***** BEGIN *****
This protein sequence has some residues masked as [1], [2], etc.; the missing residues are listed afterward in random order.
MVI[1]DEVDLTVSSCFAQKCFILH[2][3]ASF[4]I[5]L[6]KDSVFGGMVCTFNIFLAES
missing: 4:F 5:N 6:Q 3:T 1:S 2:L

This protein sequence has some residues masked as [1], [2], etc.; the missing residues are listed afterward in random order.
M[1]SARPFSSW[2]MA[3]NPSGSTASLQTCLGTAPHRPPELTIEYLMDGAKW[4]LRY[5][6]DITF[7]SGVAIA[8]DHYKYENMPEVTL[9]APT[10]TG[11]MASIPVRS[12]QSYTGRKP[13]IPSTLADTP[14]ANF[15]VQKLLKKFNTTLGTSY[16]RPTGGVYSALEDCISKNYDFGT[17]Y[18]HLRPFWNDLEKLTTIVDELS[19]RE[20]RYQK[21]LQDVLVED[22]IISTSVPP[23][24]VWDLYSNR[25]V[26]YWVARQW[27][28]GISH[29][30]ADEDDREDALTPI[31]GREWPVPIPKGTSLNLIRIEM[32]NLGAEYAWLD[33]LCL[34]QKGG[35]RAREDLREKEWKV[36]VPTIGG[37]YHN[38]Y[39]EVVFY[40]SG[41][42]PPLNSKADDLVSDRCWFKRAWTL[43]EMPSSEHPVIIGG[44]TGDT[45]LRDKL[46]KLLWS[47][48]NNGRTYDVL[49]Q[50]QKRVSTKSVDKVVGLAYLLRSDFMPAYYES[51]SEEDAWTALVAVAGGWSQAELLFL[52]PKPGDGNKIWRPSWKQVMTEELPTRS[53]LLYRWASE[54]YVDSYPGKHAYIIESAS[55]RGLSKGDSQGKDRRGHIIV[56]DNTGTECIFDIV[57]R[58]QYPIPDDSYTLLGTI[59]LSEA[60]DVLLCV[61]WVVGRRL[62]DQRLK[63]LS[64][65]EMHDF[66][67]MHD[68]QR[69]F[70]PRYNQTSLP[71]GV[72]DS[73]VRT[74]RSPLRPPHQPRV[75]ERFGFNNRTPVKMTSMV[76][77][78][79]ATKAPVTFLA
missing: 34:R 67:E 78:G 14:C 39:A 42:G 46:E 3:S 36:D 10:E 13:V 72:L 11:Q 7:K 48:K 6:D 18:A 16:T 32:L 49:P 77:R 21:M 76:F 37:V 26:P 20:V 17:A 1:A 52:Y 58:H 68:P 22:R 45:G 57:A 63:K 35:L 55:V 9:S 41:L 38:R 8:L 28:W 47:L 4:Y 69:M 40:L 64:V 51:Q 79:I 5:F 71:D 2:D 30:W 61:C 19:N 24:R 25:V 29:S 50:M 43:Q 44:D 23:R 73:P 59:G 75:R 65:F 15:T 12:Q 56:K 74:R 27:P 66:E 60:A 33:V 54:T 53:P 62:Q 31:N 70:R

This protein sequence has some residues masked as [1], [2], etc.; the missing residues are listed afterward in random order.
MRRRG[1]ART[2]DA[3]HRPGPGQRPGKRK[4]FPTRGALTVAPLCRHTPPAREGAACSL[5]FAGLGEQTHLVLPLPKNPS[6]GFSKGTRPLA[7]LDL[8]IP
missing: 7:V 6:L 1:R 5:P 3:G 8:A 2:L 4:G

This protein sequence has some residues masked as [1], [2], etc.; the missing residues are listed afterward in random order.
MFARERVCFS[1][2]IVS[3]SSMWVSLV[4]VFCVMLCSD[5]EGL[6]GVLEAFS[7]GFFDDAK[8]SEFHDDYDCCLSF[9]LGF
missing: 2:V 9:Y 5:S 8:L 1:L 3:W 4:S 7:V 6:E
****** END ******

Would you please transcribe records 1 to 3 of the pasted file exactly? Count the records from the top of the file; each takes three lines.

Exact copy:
This protein sequence has some residues masked as [1], [2], etc.; the missing residues are listed afterward in random order.
MVI[1]DEVDLTVSSCFAQKCFILH[2][3]ASF[4]I[5]L[6]KDSVFGGMVCTFNIFLAES
missing: 4:F 5:N 6:Q 3:T 1:S 2:L

This protein sequence has some residues masked as [1], [2], etc.; the missing residues are listed afterward in random order.
M[1]SARPFSSW[2]MA[3]NPSGSTASLQTCLGTAPHRPPELTIEYLMDGAKW[4]LRY[5][6]DITF[7]SGVAIA[8]DHYKYENMPEVTL[9]APT[10]TG[11]MASIPVRS[12]QSYTGRKP[13]IPSTLADTP[14]ANF[15]VQKLLKKFNTTLGTSY[16]RPTGGVYSALEDCISKNYDFGT[17]Y[18]HLRPFWNDLEKLTTIVDELS[19]RE[20]RYQK[21]LQDVLVED[22]IISTSVPP[23][24]VWDLYSNR[25]V[26]YWVARQW[27][28]GISH[29][30]ADEDDREDALTPI[31]GREWPVPIPKGTSLNLIRIEM[32]NLGAEYAWLD[33]LCL[34]QKGG[35]RAREDLREKEWKV[36]VPTIGG[37]YHN[38]Y[39]EVVFY[40]SG[41][42]PPLNSKADDLVSDRCWFKRAWTL[43]EMPSSEHPVIIGG[44]TGDT[45]LRDKL[46]KLLWS[47][48]NNGRTYDVL[49]Q[50]QKRVSTKSVDKVVGLAYLLRSDFMPAYYES[51]SEEDAWTALVAVAGGWSQAELLFL[52]PKPGDGNKIWRPSWKQVMTEELPTRS[53]LLYRWASE[54]YVDSYPGKHAYIIESAS[55]RGLSKGDSQGKDRRGHIIV[56]DNTGTECIFDIV[57]R[58]QYPIPDDSYTLLGTI[59]LSEA[60]DVLLCV[61]WVVGRRL[62]DQRLK[63]LS[64][65]EMHDF[66][67]MHD[68]QR[69]F[70]PRYNQTSLP[71]GV[72]DS[73]VRT[74]RSPLRPPHQPRV[75]ERFGFNNRTPVKMTSMV[76][77][78][79]ATKAPVTFLA
missing: 34:R 67:E 78:G 14:C 39:A 42:G 46:E 3:S 36:D 10:E 13:V 72:L 11:Q 7:K 48:K 6:D 18:A 16:T 32:L 49:P 77:R 21:M 76:F 37:V 26:P 20:V 17:A 1:A 52:Y 58:H 68:P 22:R 45:G 57:A 63:K 35:L 55:V 9:S 41:L 38:R 8:L 28:W 47:L 4:Y 69:M 40:L 64:V 51:Q 79:I 5:F 71:D 2:D 30:W 61:C 19:N 24:R 25:V 29:S 50:M 43:Q 44:D 23:R 73:P 59:G 75:R 65:F 15:T 12:Q 56:K 74:R 27:P 66:E 60:A 33:V 54:T 53:P 62:Q 31:N 70:R

This protein sequence has some residues masked as [1], [2], etc.; the missing residues are listed afterward in random order.
MRRRG[1]ART[2]DA[3]HRPGPGQRPGKRK[4]FPTRGALTVAPLCRHTPPAREGAACSL[5]FAGLGEQTHLVLPLPKNPS[6]GFSKGTRPLA[7]LDL[8]IP
missing: 7:V 6:L 1:R 5:P 3:G 8:A 2:L 4:G